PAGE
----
Every foster placement is different, but there are a few types of fostering that have special requirements.
Specialist fostering involves caring for children with unique needs. We'll give you special training and support when you take on this type of fostering. There are two types of specialist fostering.
With therapeutic fostering, you’ll be part of a team around a child who is having therapy to overcome significant trauma or neglect. You’ll give them safety, boundaries and consistent care.
Short breaks for children with disabilities
Short breaks give children with disabilities ages 0 to 18 years the chance to try new things, meet new people, learn skills and become more independent.
While their child is taking a short break, families can also take a break from the demands and routines of daily life, and spend time with their other children.
There are two ways to provide short breaks:
- Providing short breaks part time - days, weekends or overnight stays for children with moderate needs
- Providing short breaks full time - three- or five-day stays for children with challenging behaviour or complex medical needs
"My role not only provides support and care to the child, but also to parents and siblings. From my point of view I truly love my job and the support is great! It is without doubt the best job I have ever had!” Sally, carer."
These specialist fostering roles include support groups facilitated by our clinical psychologist and all have support from a dedicated social worker.
Most children come into care short-term - up to 1 year - while social workers make assessments to work out who can care permanently for the child.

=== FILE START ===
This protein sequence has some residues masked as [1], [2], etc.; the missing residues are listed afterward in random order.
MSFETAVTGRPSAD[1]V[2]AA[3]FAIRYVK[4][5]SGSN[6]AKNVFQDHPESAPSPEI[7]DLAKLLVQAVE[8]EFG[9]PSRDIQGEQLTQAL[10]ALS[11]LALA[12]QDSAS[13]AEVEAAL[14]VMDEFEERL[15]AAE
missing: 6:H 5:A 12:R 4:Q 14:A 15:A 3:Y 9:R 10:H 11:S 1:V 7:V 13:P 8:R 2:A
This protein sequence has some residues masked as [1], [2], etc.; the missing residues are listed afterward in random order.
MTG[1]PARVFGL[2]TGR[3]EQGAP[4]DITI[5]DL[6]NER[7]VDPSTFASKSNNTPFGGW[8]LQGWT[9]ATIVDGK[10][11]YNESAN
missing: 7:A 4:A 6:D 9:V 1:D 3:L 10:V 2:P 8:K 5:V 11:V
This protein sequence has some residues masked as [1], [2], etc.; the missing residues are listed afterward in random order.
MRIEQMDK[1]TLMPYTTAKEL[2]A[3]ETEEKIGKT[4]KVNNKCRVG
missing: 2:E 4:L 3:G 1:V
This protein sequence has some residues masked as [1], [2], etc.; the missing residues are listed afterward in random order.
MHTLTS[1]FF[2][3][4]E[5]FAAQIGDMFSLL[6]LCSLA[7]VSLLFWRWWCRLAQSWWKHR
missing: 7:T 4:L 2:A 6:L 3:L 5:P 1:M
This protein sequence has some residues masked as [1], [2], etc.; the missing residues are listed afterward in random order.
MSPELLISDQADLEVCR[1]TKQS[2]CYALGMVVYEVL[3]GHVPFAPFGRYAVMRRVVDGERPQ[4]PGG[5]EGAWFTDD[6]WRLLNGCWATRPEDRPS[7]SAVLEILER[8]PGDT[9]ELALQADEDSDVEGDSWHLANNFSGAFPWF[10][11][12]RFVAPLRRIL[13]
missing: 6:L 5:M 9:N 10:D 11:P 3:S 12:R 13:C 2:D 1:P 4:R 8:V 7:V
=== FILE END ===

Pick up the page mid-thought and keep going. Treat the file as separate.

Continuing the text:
Most foster children return to their families, but a small number need fostering until they grow up.
We have many children age 8 and older, and in sibling groups, looking for permanent foster placements.
As a permanent foster carer, you take on a special role, giving the children a sense of safety, security and stability.
Making a permanent commitment to a child needs careful consideration. You would need to think about what support and training you might need and whether you can support the child to maintain contact with their birth family.
When a child needs a permanent placement, carers are given basic information about the child's personality, education, behaviour, emotional and physical health, and the type of family they need.
Parent and child fostering
This means having a young parent and their child living in your home, showing them how to best care for their child.
Social workers may be unsure if these young parents can care for their baby or young child. They can better assess the young parent's abilities when they are living with a foster family.
To take on parent and child fostering, you'll need more skills and training. You'll need skills looking after babies, and working and communicating with young people.
Fostering children seeking asylum
We need foster carers for children who have come alone from overseas to seek asylum in the United Kingdom. These children and young people are often traumatised and need time and patience.
They may have limited English, so you'll also need to be their voice in every aspect of their lives. They'll need support, for example, registering with a GP, going to the dentist and finding a school.
Other types of fostering
Private fostering is when a child under 16 (18 if disabled) lives with someone who is not a relative for more than 28 days. A private foster carer may be a friend of the family, the parent of a friend of the child or someone unknown to the child’s family who is willing to foster them privately.
It is a legal requirement to notify your local authority if you are privately fostering.